MINI Convertible 2017 john cooper works

2017 Mini JCW Convertible Review

Rating: 7.5
$31,540 $37,510 Dealer
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The 2017 Mini JCW Convertible is an impressive combination of alfresco fun and dynamic driving ability.
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Drawing on a rich racing history, the 2017 Mini JCW Convertible has quite a reputation to live up to. John Cooper Works was originally started by Michael Cooper, the son of racing car royalty and original Mini Cooper creator, John Cooper, and is now owned by Mini's parent company, BMW. The JCW Convertible is the pinnacle of the new Mini Convertible range that also includes the Cooper and Cooper S, both of which launched in Australia earlier this year.

It was always going to be a niche product from a relatively small volume seller in Australia, combining the fun of a four-seat Mini drop-top with the JCW performance pedigree. It won't be everyone's idea of a good time, but that's not the point. JCW is the ultimate representation of Mini go-kart driving feel and if that's what's you're looking for and you appreciate a bit of alfresco cruising, then the Mini JCW Convertible could be right up your alley.

The Mini JCW Convertible was launched in Australia this week at the Sunshine Coast with an opportunity to drive both the manual and automatic versions on some fabulously twisty roads through the hinterland.

The John Cooper Works range consists of the JCW three-door hatch, JCW Countryman and now the JCW Convertible. When it comes to sales of the three-door hatch, JCW makes up 23 per cent of the mix, while Cooper S and JCW variants combined make up 53 per cent of three-door sales.

The recently launched Mini Convertible – that arrived here in winter – handed Mini its best winter sales result since 2007. The 2017 Mini JCW Convertible is listed at $54,900 before on-road costs which is almost $6000 cheaper than the previous model and it includes $6000 more worth of features. However, despite being a convertible a wind deflector isn't included and will set you back an extra $520.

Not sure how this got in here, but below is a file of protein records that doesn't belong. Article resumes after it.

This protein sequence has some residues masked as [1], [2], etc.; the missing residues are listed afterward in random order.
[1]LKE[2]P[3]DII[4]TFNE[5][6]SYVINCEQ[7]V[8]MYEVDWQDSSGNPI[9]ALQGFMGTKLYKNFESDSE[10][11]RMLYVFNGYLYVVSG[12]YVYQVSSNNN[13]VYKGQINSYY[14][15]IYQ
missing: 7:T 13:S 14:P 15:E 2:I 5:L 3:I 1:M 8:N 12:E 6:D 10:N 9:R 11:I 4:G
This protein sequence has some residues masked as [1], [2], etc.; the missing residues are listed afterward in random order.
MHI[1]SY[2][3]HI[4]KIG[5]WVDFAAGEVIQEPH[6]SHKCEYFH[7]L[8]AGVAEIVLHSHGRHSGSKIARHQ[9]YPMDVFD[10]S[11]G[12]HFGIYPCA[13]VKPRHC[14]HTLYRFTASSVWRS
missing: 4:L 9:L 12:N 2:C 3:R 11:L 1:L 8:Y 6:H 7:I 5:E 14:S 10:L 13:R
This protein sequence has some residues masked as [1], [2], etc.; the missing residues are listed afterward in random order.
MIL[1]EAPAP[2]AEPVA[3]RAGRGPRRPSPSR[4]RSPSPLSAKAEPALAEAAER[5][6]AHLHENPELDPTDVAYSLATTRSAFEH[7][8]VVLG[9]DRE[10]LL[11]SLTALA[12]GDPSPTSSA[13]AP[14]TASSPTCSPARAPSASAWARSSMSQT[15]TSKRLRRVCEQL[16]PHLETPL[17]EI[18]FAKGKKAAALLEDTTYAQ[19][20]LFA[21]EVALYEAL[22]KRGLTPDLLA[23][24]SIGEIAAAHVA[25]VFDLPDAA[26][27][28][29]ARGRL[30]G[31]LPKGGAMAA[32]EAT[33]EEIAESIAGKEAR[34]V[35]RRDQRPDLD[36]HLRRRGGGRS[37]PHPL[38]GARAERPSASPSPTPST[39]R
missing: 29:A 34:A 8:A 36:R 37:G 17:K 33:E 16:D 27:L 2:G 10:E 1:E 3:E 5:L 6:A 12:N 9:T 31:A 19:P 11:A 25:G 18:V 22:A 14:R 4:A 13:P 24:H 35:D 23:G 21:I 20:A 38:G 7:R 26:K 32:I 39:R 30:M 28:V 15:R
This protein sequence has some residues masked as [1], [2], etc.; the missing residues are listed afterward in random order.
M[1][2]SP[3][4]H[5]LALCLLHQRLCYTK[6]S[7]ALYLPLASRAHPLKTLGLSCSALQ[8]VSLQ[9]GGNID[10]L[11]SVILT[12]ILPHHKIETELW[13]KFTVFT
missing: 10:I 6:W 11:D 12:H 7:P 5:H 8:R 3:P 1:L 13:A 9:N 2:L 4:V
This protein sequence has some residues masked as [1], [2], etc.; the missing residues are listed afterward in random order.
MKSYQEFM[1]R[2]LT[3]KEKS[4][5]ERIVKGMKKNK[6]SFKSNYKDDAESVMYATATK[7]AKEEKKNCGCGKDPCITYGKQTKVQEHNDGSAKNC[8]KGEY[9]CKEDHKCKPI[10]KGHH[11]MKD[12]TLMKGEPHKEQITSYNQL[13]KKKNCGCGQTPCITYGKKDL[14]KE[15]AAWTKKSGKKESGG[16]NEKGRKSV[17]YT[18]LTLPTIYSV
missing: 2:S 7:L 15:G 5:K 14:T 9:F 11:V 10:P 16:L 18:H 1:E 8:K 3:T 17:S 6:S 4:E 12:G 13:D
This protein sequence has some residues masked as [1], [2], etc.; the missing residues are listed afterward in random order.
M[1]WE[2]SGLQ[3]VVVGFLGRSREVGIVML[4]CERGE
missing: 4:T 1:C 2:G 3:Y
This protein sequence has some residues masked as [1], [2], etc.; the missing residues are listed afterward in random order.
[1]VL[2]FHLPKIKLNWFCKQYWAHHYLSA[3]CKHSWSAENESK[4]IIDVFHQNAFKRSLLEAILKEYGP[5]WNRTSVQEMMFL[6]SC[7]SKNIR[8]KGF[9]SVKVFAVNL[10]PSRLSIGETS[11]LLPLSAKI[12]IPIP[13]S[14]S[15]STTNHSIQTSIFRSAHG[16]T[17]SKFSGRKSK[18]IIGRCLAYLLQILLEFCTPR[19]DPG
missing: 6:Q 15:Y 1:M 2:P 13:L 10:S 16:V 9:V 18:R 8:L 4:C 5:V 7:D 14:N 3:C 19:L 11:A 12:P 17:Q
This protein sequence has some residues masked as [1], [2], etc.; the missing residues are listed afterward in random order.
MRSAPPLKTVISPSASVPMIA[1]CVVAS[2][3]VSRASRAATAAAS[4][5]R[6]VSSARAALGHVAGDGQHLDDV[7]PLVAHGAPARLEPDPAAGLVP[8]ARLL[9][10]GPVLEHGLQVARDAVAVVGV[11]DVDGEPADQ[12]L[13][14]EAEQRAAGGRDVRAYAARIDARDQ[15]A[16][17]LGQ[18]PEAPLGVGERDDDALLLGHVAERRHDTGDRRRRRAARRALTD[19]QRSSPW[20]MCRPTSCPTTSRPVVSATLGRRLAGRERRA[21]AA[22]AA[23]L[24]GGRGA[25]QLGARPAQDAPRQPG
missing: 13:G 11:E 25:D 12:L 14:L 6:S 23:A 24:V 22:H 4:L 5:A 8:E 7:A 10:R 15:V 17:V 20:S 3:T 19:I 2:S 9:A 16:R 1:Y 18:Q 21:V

We've recently reviewed both the Cooper Convertible and Cooper S Convertible, and the price jump between variants is certainly something to consider. The Cooper Convertible is $37,900 with a 1.5-litre three cylinder turbocharged engine that produces 100kW and 22oNm, while the Cooper S has a turbocharged 2.0-litre four cylinder engine that puts out 141kW and 280Nm and is priced at $45,400.

The JCW Convertible has a 2.0-litre four cylinder twin-scroll turbocharged petrol engine, it's the most powerful yet in a production Mini and produces 170kW between 5200 and 6000rpm and 320Nm from 1250 to 4800rpm. That's 10 per cent more power and 23 per cent more torque than the previous JCW Convertible. It's teamed with six-speed sports automatic transmission but, if you prefer, a six-speed manual transmission is available as a no-cost option.

Over the Cooper S Convertible variant, the JCW gets Brembo sports brakes, JCW sports exhaust, performance control, driving modes, run flat safety tyres, a 12 speaker Hardon/Kardon sound system, rear-view camera, LED headlights and daytime running lights.

Over the previous JCW Cabrio (and the Cooper S) it scores a six-speed sports automatic transmission with paddle shifters, new 18-inch JCW alloy wheels, dynamic damper control, tacho and gear information in the head-up display, an 8.8-inch display with navigation, digital radio, front parking sensors and park assist (it previously only had rear) and combination cloth/Dinamica sports seats with integrated head rests.

It's 3874mm long, 1727mm wide and 1415mm high with a wheelbase of 2495mm and a track width of 1485mm. There are new aerodynamic elements integrated into the exterior styling including air-intakes where the fog lights should be, and they blend with the honeycomb design of the grille that also features a red signature horizontal line.

Being a convertible, the roof functionality is an important factor and it opens and closes in 18 seconds at speeds of up to 30km/h and there's also a sliding roof function that opens 40cm, pretty much to the point of a standard sunroof, and operates at any speed.

The roll-over protection hoops at the back of the rear seats have been ditched in favour of an 'invisible' active rollover protection system that deploys in around 150 milliseconds out of oval shaped extrusions that look a lot like speakers. The windscreen frame has also been reinforced to help protect the occupants in the event of a rollover and there are four airbags.

Inside, the Mini circular theme is evident, and there are numerous nods to the JCW heritage in the cabin, from subtle touches like chequered detail around the infotainment system to JCW badging. The door sills feature the John Cooper Works logo too, the sports pedals are stainless steel and the steering wheel has perforated leather and red contrast stitching.